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Strauss: Four Last Songs, Ein Heldenleben / Netrebko, Barenboim
Release Date: 12/09/2014   Label: Deutsche Grammophon  
Catalog: 002188002   Number of Discs: 1
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Strauss, Verdi: String Quartets / Enso Quartet
Release Date: 09/09/2014   Label: Naxos  
Catalog: 573108   Number of Discs: 1
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Strauss: Elektra / Herlitzius, Meier, Salonen, Orchestre De Paris
Release Date: 08/26/2014   Label: Bel Air Classiques  
Catalog: 110   Number of Discs: 1
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Strauss: Elektra  / Herlitzius, Meier, Pieczonka, Petrenko, Orchestre De Paris [blu-ray]
Release Date: 08/26/2014   Label: Bel Air Classiques  
Catalog: 410   Number of Discs: 1
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Strauss Conducts Strauss, Mozart, Beethoven [7-CD Set]
Release Date: 05/19/2014   Label: Deutsche Grammophon  
Catalog: 002037802   Number of Discs: 7
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Work: Der Rosenkavalier, Op. 59


About This Work
Some regard Der Rosenkavalier as Strauss' finest opera, and indeed, it has remained consistently popular since its premiere in 1911. Composed during 1909 and 1910 -- immediately after Elektra, Strauss' first collaboration with dramatist Hugo von Read more Hofmannsthal -- Der Rosenkavalier is an original story, conceived jointly by Hofmannsthal and Strauss through extensive correspondence. It represents an intentional departure from Elektra (an adaptation of Sophocles' play) in both substance and tone, and the result is one of the most sophisticated libretti ever written -- full of subtle exchanges and turns of literary phrase. While the story was to have been a farce hinging upon the revelation of the character Mariandel as Octavian, Hofmannsthal developed the libretto into a more complex plot in which the primary narrative concerns the shifting relationship between the Marschallin and Octavian.

Hofmannsthal cast the drama in three acts, a more traditional scheme than Elektra's extended one-act plan, and perhaps a nod to the work's eighteenth century setting. Strauss also makes use of a conspicuously conservative musical idiom, eschewing the frankly dissonant and often abrasive textures he had used in both Elektra and Salome. At the same time, the orchestration of Der Rosenkavalier is both richer and marked throughout by delicate and shimmering sonorities. Strauss uses waltzes throughout the score to evoke a sentimental mood and to denote the middle-class sensibilities of Baron Ochs. Waltz themes are integral to each act, and the opera's orchestral waltz sequences, along with the more formal Rosenkavalier Suite (1945), remain popular as independent concert works. The opera's most impressive music occurs in the Act Three Trio between Oktavian, Sophie, and the Marschallin. Here, Strauss uses the three women's voices to convey the emotions of a young ingenue, her youthful suitor, and the mature Marschallin to great effect, the orchestra providing a telling underscoring. The static quality of the Trio creates an elegiac mood that at once combines the expression of youthful love with mature restraint.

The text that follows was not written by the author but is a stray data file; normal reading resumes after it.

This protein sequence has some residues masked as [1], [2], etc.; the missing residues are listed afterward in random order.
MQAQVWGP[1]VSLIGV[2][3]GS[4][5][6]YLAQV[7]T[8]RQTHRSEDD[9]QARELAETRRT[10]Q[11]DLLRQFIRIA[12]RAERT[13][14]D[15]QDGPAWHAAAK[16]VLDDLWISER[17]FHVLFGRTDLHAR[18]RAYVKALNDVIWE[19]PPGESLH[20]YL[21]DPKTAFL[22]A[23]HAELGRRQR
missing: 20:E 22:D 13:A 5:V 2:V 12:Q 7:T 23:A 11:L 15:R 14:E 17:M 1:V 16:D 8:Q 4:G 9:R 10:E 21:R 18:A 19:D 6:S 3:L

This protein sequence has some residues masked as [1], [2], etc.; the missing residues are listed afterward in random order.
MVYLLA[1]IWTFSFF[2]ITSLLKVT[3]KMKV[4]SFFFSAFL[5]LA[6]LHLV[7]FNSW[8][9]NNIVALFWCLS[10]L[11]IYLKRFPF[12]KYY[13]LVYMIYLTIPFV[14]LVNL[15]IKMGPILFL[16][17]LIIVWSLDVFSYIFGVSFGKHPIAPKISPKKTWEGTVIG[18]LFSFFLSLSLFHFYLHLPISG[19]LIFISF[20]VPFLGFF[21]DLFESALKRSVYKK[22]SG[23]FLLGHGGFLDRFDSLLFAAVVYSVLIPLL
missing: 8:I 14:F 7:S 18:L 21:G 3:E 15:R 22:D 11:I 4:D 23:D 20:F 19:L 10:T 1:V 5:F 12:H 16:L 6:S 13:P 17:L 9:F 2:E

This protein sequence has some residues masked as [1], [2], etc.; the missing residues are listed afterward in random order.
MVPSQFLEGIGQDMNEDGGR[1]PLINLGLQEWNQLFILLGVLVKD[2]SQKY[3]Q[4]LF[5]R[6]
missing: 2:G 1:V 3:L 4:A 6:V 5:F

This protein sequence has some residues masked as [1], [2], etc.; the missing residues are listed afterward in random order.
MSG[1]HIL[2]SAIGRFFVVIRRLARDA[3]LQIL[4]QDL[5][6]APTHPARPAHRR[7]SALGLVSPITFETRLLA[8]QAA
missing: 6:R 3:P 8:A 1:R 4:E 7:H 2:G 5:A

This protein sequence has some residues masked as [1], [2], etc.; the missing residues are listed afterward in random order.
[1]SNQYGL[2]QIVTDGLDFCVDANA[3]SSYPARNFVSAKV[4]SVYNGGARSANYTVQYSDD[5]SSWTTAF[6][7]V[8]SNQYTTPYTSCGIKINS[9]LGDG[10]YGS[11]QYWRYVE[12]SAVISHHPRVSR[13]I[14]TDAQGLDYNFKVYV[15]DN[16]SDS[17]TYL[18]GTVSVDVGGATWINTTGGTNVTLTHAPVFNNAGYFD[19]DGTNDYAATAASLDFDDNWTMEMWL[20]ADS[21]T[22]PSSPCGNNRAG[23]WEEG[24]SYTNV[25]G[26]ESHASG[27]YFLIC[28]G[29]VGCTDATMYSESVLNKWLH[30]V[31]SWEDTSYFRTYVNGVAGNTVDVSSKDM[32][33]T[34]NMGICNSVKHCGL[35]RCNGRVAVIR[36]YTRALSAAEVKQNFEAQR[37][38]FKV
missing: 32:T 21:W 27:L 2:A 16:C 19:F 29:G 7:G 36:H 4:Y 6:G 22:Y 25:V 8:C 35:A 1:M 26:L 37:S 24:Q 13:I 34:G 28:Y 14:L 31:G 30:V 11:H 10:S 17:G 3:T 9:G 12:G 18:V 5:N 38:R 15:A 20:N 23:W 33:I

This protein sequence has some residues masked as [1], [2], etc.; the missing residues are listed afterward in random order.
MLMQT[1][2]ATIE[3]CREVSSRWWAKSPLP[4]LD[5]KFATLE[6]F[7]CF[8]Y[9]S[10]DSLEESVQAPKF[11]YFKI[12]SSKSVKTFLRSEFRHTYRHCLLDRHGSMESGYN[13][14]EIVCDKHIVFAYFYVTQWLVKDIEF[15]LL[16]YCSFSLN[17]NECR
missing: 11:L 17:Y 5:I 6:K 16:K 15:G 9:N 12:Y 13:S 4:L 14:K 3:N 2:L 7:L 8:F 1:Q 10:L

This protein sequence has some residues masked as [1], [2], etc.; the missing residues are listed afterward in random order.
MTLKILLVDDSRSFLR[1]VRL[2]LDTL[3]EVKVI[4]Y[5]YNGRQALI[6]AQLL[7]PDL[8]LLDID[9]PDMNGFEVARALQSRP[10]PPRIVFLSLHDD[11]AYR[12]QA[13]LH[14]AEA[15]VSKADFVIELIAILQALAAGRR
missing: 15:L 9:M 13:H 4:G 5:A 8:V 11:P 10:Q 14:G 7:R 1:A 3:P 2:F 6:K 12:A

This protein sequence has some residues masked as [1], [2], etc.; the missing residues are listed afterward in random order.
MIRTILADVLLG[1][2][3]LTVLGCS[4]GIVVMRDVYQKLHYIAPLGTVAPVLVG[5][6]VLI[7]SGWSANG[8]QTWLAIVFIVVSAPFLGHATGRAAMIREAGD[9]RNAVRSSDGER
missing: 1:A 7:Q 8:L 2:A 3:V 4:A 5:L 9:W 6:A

Der Rosenkavalier, premiered in Dresden in January 1911, was received with great enthusiasm. The opera has remained a fixture of the stage, as evidenced by new productions in every decade since. Strauss attempted to recapture Der Rosenkavalier's popular appeal in his subsequent stage works; while some, like Arabella (1929-1932), are outstanding, they never eclipsed the successful alchemy of text and music that has ensured Der Rosenkavalier's permanence.

-- James Zychowicz